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HomeJuvenile Justice
in New Jersey
Legal
Representation
About
(1)
Overview
(2)
The Complaint
(3)
Points of Contrast and Comparison with Adult Criminal Justice
(4)
Custody and Juvenile Statements
(5)
Discovery
(6)
Motion Practice
(7)
Waiver
(8)
Delinquency Hearings
(9)
Pleading
(10)
Disposition
(11)
Post-Disposition; Expungement; and Appeals

Delinquency Hearings

The vast majority of juvenile delinquency cases will be resolved with a plea agreement. (Plea agreements are discussed in more detail on the Pleading tab.) The alternative is usually a delinquency hearing, which is essentially a trial. As noted previously, the delinquency hearing is a bench trial, before a single judge instead of a multi-person jury, at which the State must prove beyond a reasonable doubt each element of each offense charged. (At an analogous but different kind of hearing, a violation of probation hearing, the State must prove a willful failure to comply with a term or condition of probation by a preponderance of the evidence—a markedly lower standard than proof beyond a reasonable doubt.) The evidentiary record admissible at a delinquency hearing is shaped by discovery and motion practice, such as when a prosecutor successfully moves to admit the statement of a juvenile. (See the Custody and Motion Practice tabs for more information.)


Like at an adult criminal trial, the State typically attempts to meet its burden of proof by calling witnesses and presenting other evidence. Regarding proof of the charged offenses, the burden never shifts, see, e.g., In re State in the Interest of L. M., 56 N.J. 358, 361 (1970), and the defense has an absolute right to remain silent. But the defense also has a right to call witnesses—including a juvenile himself or herself—and even to present its own affirmative case.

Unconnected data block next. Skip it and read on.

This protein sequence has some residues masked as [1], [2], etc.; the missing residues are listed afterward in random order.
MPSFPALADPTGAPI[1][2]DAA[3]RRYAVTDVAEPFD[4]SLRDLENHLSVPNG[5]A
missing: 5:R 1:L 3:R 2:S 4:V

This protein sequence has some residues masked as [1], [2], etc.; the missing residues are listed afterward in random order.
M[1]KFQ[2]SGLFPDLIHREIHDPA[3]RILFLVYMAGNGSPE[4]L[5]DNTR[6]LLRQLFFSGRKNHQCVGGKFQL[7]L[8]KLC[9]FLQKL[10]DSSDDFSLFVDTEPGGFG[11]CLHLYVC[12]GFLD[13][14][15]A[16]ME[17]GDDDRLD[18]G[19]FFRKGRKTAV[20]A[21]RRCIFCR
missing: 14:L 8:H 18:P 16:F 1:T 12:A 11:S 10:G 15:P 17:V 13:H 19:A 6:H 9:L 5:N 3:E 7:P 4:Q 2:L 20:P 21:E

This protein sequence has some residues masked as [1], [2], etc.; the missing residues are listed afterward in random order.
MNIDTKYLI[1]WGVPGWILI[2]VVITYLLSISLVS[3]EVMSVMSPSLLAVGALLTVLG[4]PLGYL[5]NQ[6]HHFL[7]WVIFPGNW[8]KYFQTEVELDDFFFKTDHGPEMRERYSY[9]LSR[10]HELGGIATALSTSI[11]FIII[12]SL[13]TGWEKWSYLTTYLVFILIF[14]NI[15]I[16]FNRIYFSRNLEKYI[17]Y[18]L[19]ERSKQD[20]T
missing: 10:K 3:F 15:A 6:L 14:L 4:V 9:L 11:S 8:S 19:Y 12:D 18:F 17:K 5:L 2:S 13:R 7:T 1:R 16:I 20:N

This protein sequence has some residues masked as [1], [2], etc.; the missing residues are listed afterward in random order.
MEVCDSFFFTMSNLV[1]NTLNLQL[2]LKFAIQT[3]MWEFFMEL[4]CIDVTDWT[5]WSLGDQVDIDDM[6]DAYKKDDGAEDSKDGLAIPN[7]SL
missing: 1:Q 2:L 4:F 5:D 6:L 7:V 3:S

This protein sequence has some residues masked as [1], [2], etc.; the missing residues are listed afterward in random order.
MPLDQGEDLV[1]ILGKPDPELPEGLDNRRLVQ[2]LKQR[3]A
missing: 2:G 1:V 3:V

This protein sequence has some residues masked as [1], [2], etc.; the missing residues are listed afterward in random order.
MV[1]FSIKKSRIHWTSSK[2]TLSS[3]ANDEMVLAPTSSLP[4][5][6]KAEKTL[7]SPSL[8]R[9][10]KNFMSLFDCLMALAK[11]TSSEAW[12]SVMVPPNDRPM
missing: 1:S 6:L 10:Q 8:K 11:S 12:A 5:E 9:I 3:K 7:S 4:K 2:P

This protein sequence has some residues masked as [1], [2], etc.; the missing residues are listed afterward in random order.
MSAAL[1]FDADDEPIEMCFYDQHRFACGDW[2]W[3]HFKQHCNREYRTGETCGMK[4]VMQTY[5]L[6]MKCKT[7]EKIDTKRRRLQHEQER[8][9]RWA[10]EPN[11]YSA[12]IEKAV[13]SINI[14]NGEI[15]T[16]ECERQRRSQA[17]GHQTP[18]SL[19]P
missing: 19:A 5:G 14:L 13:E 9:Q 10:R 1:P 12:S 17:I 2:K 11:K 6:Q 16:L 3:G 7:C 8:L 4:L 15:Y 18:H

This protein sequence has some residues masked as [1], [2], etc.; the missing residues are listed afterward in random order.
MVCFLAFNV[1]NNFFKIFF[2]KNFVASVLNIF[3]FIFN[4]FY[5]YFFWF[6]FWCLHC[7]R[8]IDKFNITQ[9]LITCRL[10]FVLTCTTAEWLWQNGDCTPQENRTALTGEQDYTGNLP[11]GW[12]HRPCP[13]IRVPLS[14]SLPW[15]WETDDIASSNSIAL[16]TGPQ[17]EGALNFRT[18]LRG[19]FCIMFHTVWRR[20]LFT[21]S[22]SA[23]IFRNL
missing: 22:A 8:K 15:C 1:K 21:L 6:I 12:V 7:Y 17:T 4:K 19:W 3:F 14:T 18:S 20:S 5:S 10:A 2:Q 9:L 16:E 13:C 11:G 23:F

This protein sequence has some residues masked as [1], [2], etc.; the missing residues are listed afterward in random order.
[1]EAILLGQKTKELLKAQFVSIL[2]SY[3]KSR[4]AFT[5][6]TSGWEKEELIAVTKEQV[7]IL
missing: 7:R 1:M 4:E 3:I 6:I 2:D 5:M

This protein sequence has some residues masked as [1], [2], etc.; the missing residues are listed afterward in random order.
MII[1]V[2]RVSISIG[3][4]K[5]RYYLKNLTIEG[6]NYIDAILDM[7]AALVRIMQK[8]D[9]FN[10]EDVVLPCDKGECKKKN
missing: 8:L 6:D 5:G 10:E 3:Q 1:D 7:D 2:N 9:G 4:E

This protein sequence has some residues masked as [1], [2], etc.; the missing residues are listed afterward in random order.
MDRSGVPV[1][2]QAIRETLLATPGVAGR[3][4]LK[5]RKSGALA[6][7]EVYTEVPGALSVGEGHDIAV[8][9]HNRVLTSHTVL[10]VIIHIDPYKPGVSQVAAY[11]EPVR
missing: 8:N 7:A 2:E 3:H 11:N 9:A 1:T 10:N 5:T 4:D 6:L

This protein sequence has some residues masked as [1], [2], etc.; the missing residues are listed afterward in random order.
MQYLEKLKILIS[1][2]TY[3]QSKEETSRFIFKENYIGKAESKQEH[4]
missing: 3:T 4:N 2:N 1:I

If a case does make it to the delinquency hearing stage, it is essential to have a lawyer who is:

  • familiar with all the evidence in the case and the applicable Rules of Evidence;
  • prepared to prove the facts through cross-examination of the State’s witnesses; and
  • continually thinking strategically about what evidence, if any, to present on behalf of the juvenile.

The juvenile’s attorney, at a minimum, should “defend the proceeding as to require that every element of the case be established.” See R.P.C. 3.1. If the State fails to meet its burden, the charge on which it failed will be dismissed. If the State carries its burden on at least one charge, the Court will adjudicate the juvenile delinquent on that charge and set a disposition hearing. Disposition hearings are addressed on a separate tab, presented after discussion of an alternative to delinquency hearings: plea hearings.


Note: The information on this website does not, and is not intended to, constitute legal advice; instead, all content is for general informational purposes only. Information on this website may not constitute the most up-to-date legal or other information. This website contains links to other websites, which are simply for the convenience of the reader.


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